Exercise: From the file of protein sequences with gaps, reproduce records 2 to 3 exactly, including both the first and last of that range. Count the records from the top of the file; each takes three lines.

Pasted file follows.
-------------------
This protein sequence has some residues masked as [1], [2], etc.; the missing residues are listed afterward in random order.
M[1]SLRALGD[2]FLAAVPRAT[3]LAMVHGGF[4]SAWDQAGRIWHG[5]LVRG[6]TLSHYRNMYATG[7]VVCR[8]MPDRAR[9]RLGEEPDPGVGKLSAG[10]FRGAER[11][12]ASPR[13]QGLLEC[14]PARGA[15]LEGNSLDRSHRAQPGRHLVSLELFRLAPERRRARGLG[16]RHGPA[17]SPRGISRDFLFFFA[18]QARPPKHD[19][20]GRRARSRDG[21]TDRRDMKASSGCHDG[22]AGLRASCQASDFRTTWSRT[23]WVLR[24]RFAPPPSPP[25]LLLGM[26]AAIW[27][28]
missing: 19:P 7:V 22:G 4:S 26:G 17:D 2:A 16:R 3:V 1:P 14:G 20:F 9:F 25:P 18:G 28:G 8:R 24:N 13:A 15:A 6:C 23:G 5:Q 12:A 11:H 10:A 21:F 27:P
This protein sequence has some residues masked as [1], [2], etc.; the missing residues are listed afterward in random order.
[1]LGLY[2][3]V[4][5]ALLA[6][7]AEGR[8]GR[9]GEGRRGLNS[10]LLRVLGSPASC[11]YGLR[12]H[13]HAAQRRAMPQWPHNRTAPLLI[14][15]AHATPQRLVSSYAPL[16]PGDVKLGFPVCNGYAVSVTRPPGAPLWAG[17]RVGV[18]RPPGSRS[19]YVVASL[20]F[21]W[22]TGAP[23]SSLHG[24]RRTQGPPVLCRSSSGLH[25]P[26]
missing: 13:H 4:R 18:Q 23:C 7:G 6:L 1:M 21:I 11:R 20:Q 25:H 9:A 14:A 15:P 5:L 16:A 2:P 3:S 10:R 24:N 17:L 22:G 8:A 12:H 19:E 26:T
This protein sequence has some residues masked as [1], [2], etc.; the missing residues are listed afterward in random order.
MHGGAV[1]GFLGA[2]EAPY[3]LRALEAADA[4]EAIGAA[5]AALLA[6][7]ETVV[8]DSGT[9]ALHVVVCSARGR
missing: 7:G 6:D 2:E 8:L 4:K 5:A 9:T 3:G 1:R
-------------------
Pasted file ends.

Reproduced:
This protein sequence has some residues masked as [1], [2], etc.; the missing residues are listed afterward in random order.
[1]LGLY[2][3]V[4][5]ALLA[6][7]AEGR[8]GR[9]GEGRRGLNS[10]LLRVLGSPASC[11]YGLR[12]H[13]HAAQRRAMPQWPHNRTAPLLI[14][15]AHATPQRLVSSYAPL[16]PGDVKLGFPVCNGYAVSVTRPPGAPLWAG[17]RVGV[18]RPPGSRS[19]YVVASL[20]F[21]W[22]TGAP[23]SSLHG[24]RRTQGPPVLCRSSSGLH[25]P[26]
missing: 13:H 4:R 18:Q 23:C 7:G 6:L 1:M 21:I 11:R 20:Q 25:H 9:A 14:A 15:P 5:L 16:A 2:P 3:S 10:R 24:N 17:L 22:G 8:A 12:H 19:E 26:T
This protein sequence has some residues masked as [1], [2], etc.; the missing residues are listed afterward in random order.
MHGGAV[1]GFLGA[2]EAPY[3]LRALEAADA[4]EAIGAA[5]AALLA[6][7]ETVV[8]DSGT[9]ALHVVVCSARGR
missing: 7:G 6:D 2:E 8:L 4:K 5:A 9:T 3:G 1:R